Many toys get recolored and/or redesigned to be used in later toy lines and the Slime Pit is no exception. In 2002 Mattel based the Harry Potter Slime Chamber Playset on the Slime Pit. Mattel wasn't done sliming He-Man either as it created a new pit in 2003 for what was then the latest Masters of the Universe toy line. Called the Mutant Slime Pit, this one doesn't actually look similar to the original at all. Instead of dumping slime on an action figure, characters are dropped into a pit of slime. From what I can gather the slime looked different for those two play sets and the Harry Potter toy's slime was glow-in-the-dark. Mattel actually began selling slime in 1976 though it wasn't the first company to do so. If you're interested in toy slime check out this video from Toysplosion: Slime - The History of a Classic Toy.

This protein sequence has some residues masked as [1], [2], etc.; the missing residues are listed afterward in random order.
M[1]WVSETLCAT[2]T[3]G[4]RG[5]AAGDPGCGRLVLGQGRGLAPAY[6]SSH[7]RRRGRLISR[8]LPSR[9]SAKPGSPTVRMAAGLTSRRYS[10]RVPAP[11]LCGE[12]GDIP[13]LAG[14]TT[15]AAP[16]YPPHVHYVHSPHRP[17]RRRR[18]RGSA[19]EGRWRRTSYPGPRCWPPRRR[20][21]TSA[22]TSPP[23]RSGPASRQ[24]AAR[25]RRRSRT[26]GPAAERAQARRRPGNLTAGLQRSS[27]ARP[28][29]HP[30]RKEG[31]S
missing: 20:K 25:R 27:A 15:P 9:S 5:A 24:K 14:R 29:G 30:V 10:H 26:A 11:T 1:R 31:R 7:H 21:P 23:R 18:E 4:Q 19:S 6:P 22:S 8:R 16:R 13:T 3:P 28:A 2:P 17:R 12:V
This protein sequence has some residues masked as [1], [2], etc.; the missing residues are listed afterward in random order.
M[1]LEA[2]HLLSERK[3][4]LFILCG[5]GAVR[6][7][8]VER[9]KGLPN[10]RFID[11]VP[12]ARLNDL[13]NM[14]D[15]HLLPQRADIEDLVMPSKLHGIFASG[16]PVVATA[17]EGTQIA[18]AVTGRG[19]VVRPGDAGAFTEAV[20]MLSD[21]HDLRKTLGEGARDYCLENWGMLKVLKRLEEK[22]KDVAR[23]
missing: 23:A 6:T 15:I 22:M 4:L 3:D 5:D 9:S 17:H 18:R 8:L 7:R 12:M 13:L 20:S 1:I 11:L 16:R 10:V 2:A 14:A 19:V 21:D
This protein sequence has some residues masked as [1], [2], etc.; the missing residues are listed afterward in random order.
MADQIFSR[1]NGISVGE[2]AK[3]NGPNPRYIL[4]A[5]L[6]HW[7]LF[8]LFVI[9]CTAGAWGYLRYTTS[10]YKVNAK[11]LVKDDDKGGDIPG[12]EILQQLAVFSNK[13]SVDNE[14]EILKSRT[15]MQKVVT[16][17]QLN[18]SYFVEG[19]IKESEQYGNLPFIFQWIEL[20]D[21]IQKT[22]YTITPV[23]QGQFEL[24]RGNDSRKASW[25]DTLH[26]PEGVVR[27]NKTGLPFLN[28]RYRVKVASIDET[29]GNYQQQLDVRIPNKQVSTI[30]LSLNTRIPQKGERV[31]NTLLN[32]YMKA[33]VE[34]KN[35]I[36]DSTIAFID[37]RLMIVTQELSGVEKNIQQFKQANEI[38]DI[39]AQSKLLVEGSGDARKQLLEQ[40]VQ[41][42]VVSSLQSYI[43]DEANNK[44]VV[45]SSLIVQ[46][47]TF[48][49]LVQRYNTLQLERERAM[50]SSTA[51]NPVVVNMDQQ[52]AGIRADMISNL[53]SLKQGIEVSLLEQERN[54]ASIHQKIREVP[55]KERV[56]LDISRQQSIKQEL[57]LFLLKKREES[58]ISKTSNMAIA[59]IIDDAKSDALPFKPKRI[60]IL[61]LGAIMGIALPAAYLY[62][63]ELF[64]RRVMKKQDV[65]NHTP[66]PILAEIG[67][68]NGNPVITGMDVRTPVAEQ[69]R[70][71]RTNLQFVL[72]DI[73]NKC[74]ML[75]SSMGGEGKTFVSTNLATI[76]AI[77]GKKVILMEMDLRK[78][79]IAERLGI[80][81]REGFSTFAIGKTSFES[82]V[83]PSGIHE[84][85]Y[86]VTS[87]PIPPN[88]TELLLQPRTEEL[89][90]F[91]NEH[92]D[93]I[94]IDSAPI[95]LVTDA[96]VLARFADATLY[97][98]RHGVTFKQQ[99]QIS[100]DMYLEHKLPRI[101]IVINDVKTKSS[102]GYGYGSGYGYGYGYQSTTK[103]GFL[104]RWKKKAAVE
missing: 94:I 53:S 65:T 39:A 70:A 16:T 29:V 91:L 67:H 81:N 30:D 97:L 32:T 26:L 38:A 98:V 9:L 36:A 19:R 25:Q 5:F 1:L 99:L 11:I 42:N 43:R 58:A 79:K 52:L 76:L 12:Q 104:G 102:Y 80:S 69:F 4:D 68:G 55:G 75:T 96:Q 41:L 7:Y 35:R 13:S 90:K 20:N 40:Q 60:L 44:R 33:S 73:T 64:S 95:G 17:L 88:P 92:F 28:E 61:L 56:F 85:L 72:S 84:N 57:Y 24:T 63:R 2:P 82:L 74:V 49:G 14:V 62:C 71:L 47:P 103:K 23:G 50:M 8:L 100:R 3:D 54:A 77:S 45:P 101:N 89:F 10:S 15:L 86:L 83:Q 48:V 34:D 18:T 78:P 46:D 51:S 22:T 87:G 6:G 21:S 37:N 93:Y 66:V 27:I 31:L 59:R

In the individual character photos below I didn't include the lame weapons (that you can see in the group photo) most of the Horde figures come with. They're plastic crossbows that sort of mimic firing and the figures look better without them. Some of the Horde do have unique features, such as Leech being able to suction to objects, Mantenna's eyes can bulge out by using a switch on his back, and Grizzlor is, well, furry. I'm posting this on Halloween and Skeletor has the perfect face for the holiday so I chose to slime him. Hordak and Skeletor are both bad guys that sometimes work together though they wouldn't be called allies so it's not too much of stretch that Hordak would like to be in control of Skeletor (not to mention the slime canister has the bad guy Beast Man being slimed). At the very bottom of this post is the Escape From the Slime Pit! comic book that was included with the Slime Pit.

More Slime Pit


The Evil Horde

Horde Trooper

Hordak and Mantisaur
Mantisaur (has a broken leg so he is standing funny)

Mantenna (eyes out)


More Slime Canister

Escape From the Slime Pit! Comic Book